During our first session, a client explained what brought her to need my services. For a time, she felt she needed everything in arms reach but recently realized that she was stock piling stuff that she didn’t need to store in her home. It’s as if there were actual stores in her home. What was the point or necessity of this?
She was ready to undo these accumulations, such as her office closet. She said she should let Staples do the job for her. Let them keep all the office supplies there until she needed them. It’s not as if she was going to have an office supply emergency.
There were many items in this closet that were unused. She bought them thinking she’d use them for an impending project, bought them on sale, or bought multiples when she only needed one. While she’s the type to collect things, she isn’t a wasteful person. Many items were previously used: folders from conferences she attended, old binders, and items she tried but no longer wanted. The results were a closet full of stuff that she (mostly) didn’t need.
This is a common problem beyond office supplies. Stocking up on food can be an issue too. Sales and trying too many new items at once can lead to too much food in our homes. Tastes change and most food items have expiration dates. Even batteries expire and we often don’t need as many as we think we do. All of this exacerbates organizational challenges and makes us believe we need more space when we don’t. We think it’s harmless, or even helpful, but it ends up being more wasteful than just taking in what we need and making those items easier to find. Avoiding stocking up minimizes those guilty moments when we stare at products we don’t want to use anymore but feel like we should. Or the guilt we have when throwing away expired or half-used bottles that no one else will want.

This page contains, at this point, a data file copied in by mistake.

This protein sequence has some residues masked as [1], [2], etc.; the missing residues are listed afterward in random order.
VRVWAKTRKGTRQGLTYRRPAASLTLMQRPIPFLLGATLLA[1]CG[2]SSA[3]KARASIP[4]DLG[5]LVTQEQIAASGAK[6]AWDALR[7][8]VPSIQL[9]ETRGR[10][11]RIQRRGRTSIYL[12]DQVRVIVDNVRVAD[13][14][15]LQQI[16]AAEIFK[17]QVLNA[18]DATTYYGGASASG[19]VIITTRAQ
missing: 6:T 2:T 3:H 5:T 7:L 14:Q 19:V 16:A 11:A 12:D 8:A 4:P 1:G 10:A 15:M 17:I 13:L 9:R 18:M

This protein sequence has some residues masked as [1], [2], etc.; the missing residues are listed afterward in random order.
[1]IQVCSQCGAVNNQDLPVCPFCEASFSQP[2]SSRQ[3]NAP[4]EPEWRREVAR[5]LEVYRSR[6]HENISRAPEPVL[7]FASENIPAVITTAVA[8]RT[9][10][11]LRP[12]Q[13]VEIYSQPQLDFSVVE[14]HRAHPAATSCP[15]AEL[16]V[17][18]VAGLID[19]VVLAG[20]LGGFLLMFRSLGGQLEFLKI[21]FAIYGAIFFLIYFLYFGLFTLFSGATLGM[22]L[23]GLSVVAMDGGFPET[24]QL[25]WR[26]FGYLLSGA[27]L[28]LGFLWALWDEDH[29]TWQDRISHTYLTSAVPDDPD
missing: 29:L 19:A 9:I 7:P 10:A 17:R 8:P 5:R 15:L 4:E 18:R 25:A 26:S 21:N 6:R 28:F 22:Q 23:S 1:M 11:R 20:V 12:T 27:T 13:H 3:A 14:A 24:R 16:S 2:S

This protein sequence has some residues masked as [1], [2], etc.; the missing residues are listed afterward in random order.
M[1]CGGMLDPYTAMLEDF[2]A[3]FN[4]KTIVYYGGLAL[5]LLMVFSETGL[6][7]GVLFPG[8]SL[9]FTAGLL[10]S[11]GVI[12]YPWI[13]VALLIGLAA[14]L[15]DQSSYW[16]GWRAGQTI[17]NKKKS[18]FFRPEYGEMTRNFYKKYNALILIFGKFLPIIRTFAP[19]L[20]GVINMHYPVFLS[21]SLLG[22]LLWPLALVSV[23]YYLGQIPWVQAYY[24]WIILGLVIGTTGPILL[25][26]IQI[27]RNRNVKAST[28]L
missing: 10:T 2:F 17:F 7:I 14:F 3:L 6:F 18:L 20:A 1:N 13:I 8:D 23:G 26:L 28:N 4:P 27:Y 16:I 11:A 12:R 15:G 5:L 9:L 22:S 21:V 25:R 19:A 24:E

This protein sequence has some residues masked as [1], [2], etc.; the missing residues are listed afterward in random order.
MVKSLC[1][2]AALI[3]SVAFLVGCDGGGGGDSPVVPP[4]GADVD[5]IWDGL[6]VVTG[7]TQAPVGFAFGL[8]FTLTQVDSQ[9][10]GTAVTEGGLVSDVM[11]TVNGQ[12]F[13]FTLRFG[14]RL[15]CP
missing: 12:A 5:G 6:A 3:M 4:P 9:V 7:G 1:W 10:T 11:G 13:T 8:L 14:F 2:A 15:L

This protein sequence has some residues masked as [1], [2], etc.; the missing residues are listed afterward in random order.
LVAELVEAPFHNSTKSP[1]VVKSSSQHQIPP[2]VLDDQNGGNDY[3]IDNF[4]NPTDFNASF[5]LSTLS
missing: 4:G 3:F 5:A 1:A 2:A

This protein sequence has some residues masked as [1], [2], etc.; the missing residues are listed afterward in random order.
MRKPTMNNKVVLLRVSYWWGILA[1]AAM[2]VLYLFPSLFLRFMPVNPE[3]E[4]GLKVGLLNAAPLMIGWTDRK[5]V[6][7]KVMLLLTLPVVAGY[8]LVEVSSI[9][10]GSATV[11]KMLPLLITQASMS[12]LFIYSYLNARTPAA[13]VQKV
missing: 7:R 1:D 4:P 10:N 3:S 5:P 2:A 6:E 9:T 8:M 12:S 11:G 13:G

I spent two sessions working with a client to undo the stockpiling of beauty products in her second bathroom. Instead of buying one of a particular item, she’d buy two for convenience. But she wouldn’t have a chance to use it all up because her beauty regiment would change before she had the chance. She’d collect cool new products to try, freebies, and travel-sized bottles creating redundancies. Her situation is common.
Some of this stockpiling even happens inadvertently. For example, we accept the dentist’s “goody bag” and find ourselves with more toothbrushes and floss than we may ever need. My sister once went through a post-dentist repository of toothbrushes to find over twenty just taking up space, despite her family using only electric brushes.
It’s not to say that wholesale stores like Costco can be great cost saving resources, especially for families. For items you’ve consistently used in the past or that you go through incredibly quickly, careful selection can allow for less shopping trips and lower bills for food and household items. The key is to be strategic, aware of your tendencies, and acknowledge that we change, both our preferences and life circumstances. We can’t predict the future and our purchasing should acknowledge this.
With the occasional exception aside, stock piling only furthers our need for space, increases disorganization, makes it more difficult to find what we need, promotes unnecessary spending, and causes wastefulness. Go through your stock piles now, donate what you no longer want, be aware of what you’re storing, and begin to change your stocking up habits.